OSUM gets early start after semester conversion

News Release Date: 

Written by Kurt Moore of The Marion Star
Published Tuesday, August 21, 2012

MARION — The Ohio State University at Marion welcomed incoming students a month earlier than usual on Monday as the Marion Campus officially switches to semesters.

Ohio State at Marion held its convocation for freshmen with a message that it’s “one university,” a reminder to students that they are still considered Ohio State University students even though they get their start at a regional campus. It was a speech similar to years past but once again reminded students about the shift from quarters.

“We will make it work,” Ohio State at Marion Dean Gregory Rose told students.

The first day of classes at Ohio State at Marion is Wednesday. Marion Technical students start classes on Monday. Both schools traditionally started in the second half of September in previous years but switched to semesters along with other public colleges and universities in Ohio.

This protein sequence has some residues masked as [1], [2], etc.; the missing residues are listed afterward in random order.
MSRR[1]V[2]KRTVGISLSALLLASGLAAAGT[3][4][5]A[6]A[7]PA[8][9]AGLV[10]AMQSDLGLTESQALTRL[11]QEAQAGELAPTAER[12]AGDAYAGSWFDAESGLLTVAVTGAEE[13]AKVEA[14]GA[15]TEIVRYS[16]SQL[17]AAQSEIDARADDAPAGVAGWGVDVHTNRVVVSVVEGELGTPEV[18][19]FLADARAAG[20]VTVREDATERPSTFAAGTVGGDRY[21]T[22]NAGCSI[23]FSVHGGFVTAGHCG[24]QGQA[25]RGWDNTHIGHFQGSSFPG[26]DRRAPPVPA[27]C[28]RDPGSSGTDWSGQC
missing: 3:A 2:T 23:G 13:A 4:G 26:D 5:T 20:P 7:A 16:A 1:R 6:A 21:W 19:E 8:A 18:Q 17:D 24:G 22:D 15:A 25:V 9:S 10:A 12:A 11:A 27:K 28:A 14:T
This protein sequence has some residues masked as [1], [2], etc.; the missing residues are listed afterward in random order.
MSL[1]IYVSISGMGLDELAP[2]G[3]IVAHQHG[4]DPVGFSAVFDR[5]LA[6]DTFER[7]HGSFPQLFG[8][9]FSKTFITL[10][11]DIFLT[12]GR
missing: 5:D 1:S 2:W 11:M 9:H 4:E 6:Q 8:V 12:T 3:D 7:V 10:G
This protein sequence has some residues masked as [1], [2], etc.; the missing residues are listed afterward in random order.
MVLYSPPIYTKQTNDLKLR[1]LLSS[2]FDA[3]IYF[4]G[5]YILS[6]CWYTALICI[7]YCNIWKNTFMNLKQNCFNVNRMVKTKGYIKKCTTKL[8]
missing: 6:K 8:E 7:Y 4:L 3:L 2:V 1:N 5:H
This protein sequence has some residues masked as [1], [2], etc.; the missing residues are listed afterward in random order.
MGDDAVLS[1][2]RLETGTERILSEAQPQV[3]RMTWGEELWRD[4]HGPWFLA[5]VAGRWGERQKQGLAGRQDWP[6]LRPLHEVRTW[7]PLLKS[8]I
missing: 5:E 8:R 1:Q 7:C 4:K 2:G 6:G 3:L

The switch and the earlier start are meant to help students who want to transfer from one institution to another.

Other changes this year include two years worth of engineering classes on the Marion Campus. Ohio State at Marion launched a first-year engineering program during the 2011-12 school year and is expanding it to two years, letting students get two years in at Marion before transferring to the main campus in Columbus.

That was a benefit to Tyler Lacks, who said he chose Ohio State at Marion instead of Columbus State College because it offered more engineering classes.

“I was born and raised a Buckeye,” Lacks said. “I always assumed I would go to Ohio State.”

Lacks said he likes that his class sizes, averaging 25 students or less, are smaller than on the main campus and will mean students can get more individual attention.

The university continues to accept students at regional campuses who aren’t admitted through the main campus’s more selective admission process. Ohio State University President Gordon Gee spoke to students Monday via a recorded message, welcoming them to “this large university.”

“Each one is a front door to this university,” Gee said.

The university reported 472 new freshmen had enrolled as of Monday. Campus-wide numbers are not yet available.